Talk:Chromium OS

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I've listed the license for this project as BSD, the link to the license file is here. Would people agree with this?--Stephen Judge (talk) 12:40, 24 November 2009 (UTC)

Looks BSD to me. ¦ Reisio (talk) 16:23, 24 November 2009 (UTC)
According to the automated analysis of its source code repository at (as of now), chromium os has 807 GPLv2 files, 645 BSD files and 316 LGPLv2.1 files. The trunk/src/LICENSE file reffered to above seems to only cover things that do not have their own LICENSE file; as of chromiumos- 635MB of 642MB of source code under src is in the "third_party" directory, and each third party piece of software under that directory has its own LICENSE file, the majority of which are GNU GPL or LGPL. So by number of files, lines of code, and size of code, if the operating system as a whole is going to be referred to as using any one license, it would seem that GPL should be that choice, although something like "Various; mostly GPL, BSD and LGPL" would seem to be more correct. If no one disputes this analysis I will change the page to read like that soon. | Djbclark (talk) 15:46, 17 December 2009 (UTC)
Please see reply at talk:Google Chrome OS Barte (talk) 23:40, 17 December 2009 (UTC)
As in many free-software-related articles, the form should be something like "XYZ and others", where "XYZ" is the official project license. If the software consists of notable components under different license, I think it should be mentioned. In this case, I agree with Djbclark.--OsamaK 15:55, 23 February 2010 (UTC)

Merge with Chrome OS?[edit]

Should this be its own article? Aizuku (talk) 11:50, 5 December 2009 (UTC)

Probably not, or not yet.--Baina90 (talk) 20:40, 5 December 2009 (UTC)
There is barely a paragraph here, we can always split later if needed. --Aizuku (talk) 16:21, 25 December 2009 (UTC)
Agreed. I vote merge. Neutral: I think Cybercobra makes a point in the discussion below. If/when Chromium development forks, this stub is back in business. So I can see the point of leaving it intact. Plus, having read wp:merging on the by-the-book procedure for merging one article into another, it's not rocket science, but not trivial, either. So no objections if someone wants to take it on, but no objections to leaving the stub here as is. Barte (talk) 01:45, 5 January 2010 (UTC)
It probably makes sense to merge them, provided that the resulting article has room to mention other OS builds based on Chromium, which is already happening, like this one. - Ahunt (talk) 17:12, 25 December 2009 (UTC)
Interesting that the link above refers to the build as a "Chrome OS" beta. There's a lot of naming confusion out there. Barte (talk) 17:22, 25 December 2009 (UTC)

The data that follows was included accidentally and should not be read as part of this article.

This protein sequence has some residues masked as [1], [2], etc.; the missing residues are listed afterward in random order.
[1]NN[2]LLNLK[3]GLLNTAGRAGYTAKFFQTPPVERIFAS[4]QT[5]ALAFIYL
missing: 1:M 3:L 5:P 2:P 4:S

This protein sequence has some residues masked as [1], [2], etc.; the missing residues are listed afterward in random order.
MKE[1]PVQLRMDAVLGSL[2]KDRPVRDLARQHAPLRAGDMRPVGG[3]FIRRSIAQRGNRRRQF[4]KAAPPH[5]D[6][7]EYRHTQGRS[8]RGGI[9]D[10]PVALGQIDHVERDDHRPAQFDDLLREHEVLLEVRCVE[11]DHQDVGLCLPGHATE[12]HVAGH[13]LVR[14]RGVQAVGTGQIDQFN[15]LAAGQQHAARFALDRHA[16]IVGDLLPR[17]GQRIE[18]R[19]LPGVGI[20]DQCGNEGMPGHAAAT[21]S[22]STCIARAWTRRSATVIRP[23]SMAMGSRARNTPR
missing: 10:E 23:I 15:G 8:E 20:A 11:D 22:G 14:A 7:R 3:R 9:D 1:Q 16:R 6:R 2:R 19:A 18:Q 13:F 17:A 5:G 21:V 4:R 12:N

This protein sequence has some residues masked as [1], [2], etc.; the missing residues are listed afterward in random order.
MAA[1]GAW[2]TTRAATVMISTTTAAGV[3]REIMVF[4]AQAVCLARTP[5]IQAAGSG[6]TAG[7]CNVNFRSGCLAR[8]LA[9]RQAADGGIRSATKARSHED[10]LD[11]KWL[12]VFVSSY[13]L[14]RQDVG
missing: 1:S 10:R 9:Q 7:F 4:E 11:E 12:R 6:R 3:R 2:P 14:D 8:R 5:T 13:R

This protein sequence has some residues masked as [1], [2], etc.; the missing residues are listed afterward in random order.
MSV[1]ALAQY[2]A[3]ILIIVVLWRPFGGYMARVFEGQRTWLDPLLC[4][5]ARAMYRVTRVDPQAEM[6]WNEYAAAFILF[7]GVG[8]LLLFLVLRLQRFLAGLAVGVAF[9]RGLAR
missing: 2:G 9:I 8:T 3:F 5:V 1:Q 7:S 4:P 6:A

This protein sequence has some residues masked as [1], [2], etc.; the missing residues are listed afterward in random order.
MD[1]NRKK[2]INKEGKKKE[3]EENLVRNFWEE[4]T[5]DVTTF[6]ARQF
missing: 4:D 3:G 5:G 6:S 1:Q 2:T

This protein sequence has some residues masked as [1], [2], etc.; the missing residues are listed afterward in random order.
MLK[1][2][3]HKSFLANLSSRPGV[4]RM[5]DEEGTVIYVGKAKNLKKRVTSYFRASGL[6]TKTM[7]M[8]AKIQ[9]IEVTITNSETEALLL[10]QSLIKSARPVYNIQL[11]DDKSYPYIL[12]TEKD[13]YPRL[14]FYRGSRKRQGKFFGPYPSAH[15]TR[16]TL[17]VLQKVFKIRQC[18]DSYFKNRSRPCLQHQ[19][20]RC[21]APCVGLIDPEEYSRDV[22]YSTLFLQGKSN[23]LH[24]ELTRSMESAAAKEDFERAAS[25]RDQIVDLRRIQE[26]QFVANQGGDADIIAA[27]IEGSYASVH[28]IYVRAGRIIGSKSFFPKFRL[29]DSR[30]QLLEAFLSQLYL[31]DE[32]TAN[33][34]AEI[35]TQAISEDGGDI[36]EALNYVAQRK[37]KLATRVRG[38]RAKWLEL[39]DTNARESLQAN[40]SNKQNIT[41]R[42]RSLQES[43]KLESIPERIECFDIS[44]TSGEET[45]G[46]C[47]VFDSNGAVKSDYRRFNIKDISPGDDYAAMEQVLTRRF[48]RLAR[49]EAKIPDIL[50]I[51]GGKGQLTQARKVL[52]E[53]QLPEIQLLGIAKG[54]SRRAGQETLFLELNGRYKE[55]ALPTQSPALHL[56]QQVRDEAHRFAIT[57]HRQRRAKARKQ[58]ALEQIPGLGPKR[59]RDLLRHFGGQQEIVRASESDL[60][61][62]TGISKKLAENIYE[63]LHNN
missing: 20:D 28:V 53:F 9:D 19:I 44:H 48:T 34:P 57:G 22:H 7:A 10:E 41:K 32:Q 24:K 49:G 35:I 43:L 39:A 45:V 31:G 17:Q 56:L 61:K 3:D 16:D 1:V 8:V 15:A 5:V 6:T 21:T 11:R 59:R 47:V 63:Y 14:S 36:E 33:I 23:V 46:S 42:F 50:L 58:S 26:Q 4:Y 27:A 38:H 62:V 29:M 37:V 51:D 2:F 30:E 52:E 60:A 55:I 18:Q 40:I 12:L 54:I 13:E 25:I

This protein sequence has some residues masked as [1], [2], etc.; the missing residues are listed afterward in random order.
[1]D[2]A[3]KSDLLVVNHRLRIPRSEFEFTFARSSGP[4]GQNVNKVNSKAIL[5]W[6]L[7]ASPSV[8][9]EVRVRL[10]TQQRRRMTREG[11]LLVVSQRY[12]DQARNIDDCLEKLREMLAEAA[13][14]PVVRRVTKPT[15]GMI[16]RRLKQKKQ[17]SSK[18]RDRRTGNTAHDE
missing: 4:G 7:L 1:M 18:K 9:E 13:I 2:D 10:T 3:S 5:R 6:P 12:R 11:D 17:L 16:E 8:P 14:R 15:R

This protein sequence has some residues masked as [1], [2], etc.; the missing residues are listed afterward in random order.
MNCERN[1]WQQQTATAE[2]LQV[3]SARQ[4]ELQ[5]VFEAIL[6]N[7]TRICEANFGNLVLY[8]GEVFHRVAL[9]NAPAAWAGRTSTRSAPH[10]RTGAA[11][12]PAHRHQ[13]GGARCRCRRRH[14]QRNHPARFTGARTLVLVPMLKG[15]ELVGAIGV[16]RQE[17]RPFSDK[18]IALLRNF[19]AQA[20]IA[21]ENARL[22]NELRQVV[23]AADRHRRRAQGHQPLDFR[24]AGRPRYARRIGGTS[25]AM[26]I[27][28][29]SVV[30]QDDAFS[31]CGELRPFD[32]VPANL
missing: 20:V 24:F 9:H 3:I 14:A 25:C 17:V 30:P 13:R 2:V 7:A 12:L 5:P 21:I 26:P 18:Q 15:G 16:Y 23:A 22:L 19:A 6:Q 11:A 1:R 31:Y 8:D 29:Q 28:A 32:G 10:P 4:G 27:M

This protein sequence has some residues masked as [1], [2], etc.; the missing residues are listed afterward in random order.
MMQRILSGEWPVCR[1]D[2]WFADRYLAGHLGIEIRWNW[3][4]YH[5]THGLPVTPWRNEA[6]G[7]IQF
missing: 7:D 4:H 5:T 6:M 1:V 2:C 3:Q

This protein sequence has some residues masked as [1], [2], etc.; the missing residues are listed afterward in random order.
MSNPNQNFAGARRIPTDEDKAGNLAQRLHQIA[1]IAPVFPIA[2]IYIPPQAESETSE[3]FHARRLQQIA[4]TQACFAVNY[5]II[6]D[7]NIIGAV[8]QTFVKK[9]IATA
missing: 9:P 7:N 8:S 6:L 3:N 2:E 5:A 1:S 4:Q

The same confusion as with the browser. I think its best to have a separate article after the the final version of the OS is released. I vote merge.--Baina90 (talk) 19:50, 25 December 2009 (UTC)

I vote against merging because though Google Chrome OS will be based on the Chromium platform, it will be a separate distinct product. Chromium will be available for any person to use as a free platform from where they can build their own applications based on it. However, Chrome OS will be available from Google and will contain modifications and specifications as needed for the much hyped Operating system from them to be used for netbooks and PCs. Basically, its a similar story as Linux and other applications built using it. —Preceding unsigned comment added by Shenoyshrikants (talkcontribs) 16:14, 7 January 2010 (UTC)

(Added <discuss merge> templates to both articles) Barte (talk) 17:05, 26 December 2009 (UTC)

Find sources: "Chromium OS" – news · newspapers · books · scholar · HighBeam · JSTOR · free images · free news sources · The Wikipedia Library · NYT · WP reference
Chromium is notable in and of itself. News articles on Chromium OS: InformationWeek review, PCWorld review, heise online, [1]. --Cybercobra (talk) 13:14, 30 December 2009 (UTC)
I don't think the question is whether Chromium is itself notable, but whether anyone will extend the article here until Chrome and Chromium start to diverge--presumably after Chrome OS is released. I have no plans to, because the effort seems redundant. For the time being, anything relevant to Chromium OS also seems relevant to Chrome OS--because the code base is the same. Barte (talk) 16:21, 30 December 2009 (UTC)
Given the presence of sources such as those I've pointed out, and the eventual divergence you admit, I see no reason the article would necessarily be a perpetual stub, which seems to be your merge argument. --Cybercobra (talk) 20:05, 31 December 2009 (UTC)
Not perpetual. Just prolonged. Barte (talk) 01:26, 1 January 2010 (UTC)
Well, then I don't think there's a valid merge reason here. --Cybercobra (talk) 22:36, 2 January 2010 (UTC)
Merge Wild mine (talk) 18:53, 4 January 2010 (UTC)
Care to provide a rationale and thus more than WP:JUSTAVOTE? --Cybercobra (talk) 06:25, 5 January 2010 (UTC)
I vote merge! :) -- (talk) 02:56, 6 February 2010 (UTC)

As I read this, there's no consensus for merging, at least for the while. I'm removing the templates. Barte (talk) 22:24, 9 January 2010 (UTC)

The Chromium Build Kit[edit]

Does the mention of the Chromium Build Kit on Sourceforge pass the notability test? The cite goes to the project page; no other mention noted. Barte (talk) 17:05, 30 July 2012 (UTC)

Chromium OS is derived from the Debian Operating System[edit]